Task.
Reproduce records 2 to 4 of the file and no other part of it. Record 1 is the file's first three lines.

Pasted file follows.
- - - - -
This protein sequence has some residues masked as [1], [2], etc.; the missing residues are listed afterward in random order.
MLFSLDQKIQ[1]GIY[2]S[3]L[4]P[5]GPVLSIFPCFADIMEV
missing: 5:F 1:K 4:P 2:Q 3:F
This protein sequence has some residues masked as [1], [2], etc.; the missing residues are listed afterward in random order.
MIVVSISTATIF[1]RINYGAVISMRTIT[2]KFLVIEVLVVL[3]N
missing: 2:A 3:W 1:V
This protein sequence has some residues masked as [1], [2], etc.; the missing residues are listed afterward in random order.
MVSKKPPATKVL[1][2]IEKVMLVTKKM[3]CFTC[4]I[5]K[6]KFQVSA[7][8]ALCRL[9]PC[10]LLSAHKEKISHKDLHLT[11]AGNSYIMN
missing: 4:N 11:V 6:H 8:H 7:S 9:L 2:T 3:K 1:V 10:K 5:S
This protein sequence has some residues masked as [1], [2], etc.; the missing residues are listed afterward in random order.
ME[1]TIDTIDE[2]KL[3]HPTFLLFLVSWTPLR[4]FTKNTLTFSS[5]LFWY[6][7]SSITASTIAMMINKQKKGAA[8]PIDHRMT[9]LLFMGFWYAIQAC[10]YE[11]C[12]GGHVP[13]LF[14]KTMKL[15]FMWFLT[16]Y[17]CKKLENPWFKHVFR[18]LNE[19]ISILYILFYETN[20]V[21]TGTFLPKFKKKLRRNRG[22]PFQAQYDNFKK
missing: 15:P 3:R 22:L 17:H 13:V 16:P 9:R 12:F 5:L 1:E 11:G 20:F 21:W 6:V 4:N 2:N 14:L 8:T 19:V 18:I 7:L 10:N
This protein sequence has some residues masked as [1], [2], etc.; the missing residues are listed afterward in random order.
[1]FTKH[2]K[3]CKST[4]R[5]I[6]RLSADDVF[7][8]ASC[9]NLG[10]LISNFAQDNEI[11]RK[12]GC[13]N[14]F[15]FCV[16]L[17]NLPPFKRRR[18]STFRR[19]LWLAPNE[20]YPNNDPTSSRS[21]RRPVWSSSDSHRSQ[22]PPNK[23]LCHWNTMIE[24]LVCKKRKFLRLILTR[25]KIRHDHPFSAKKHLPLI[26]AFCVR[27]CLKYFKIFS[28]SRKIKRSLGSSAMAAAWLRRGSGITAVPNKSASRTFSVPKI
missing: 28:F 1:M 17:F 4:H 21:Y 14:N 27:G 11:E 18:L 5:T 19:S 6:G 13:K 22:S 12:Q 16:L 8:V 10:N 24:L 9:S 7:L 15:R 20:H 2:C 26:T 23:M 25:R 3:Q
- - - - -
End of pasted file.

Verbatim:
This protein sequence has some residues masked as [1], [2], etc.; the missing residues are listed afterward in random order.
MIVVSISTATIF[1]RINYGAVISMRTIT[2]KFLVIEVLVVL[3]N
missing: 2:A 3:W 1:V
This protein sequence has some residues masked as [1], [2], etc.; the missing residues are listed afterward in random order.
MVSKKPPATKVL[1][2]IEKVMLVTKKM[3]CFTC[4]I[5]K[6]KFQVSA[7][8]ALCRL[9]PC[10]LLSAHKEKISHKDLHLT[11]AGNSYIMN
missing: 4:N 11:V 6:H 8:H 7:S 9:L 2:T 3:K 1:V 10:K 5:S
This protein sequence has some residues masked as [1], [2], etc.; the missing residues are listed afterward in random order.
ME[1]TIDTIDE[2]KL[3]HPTFLLFLVSWTPLR[4]FTKNTLTFSS[5]LFWY[6][7]SSITASTIAMMINKQKKGAA[8]PIDHRMT[9]LLFMGFWYAIQAC[10]YE[11]C[12]GGHVP[13]LF[14]KTMKL[15]FMWFLT[16]Y[17]CKKLENPWFKHVFR[18]LNE[19]ISILYILFYETN[20]V[21]TGTFLPKFKKKLRRNRG[22]PFQAQYDNFKK
missing: 15:P 3:R 22:L 17:H 13:V 16:P 9:R 12:F 5:L 1:E 11:G 20:F 21:W 6:V 4:N 2:N 14:L 8:T 19:V 18:I 7:L 10:N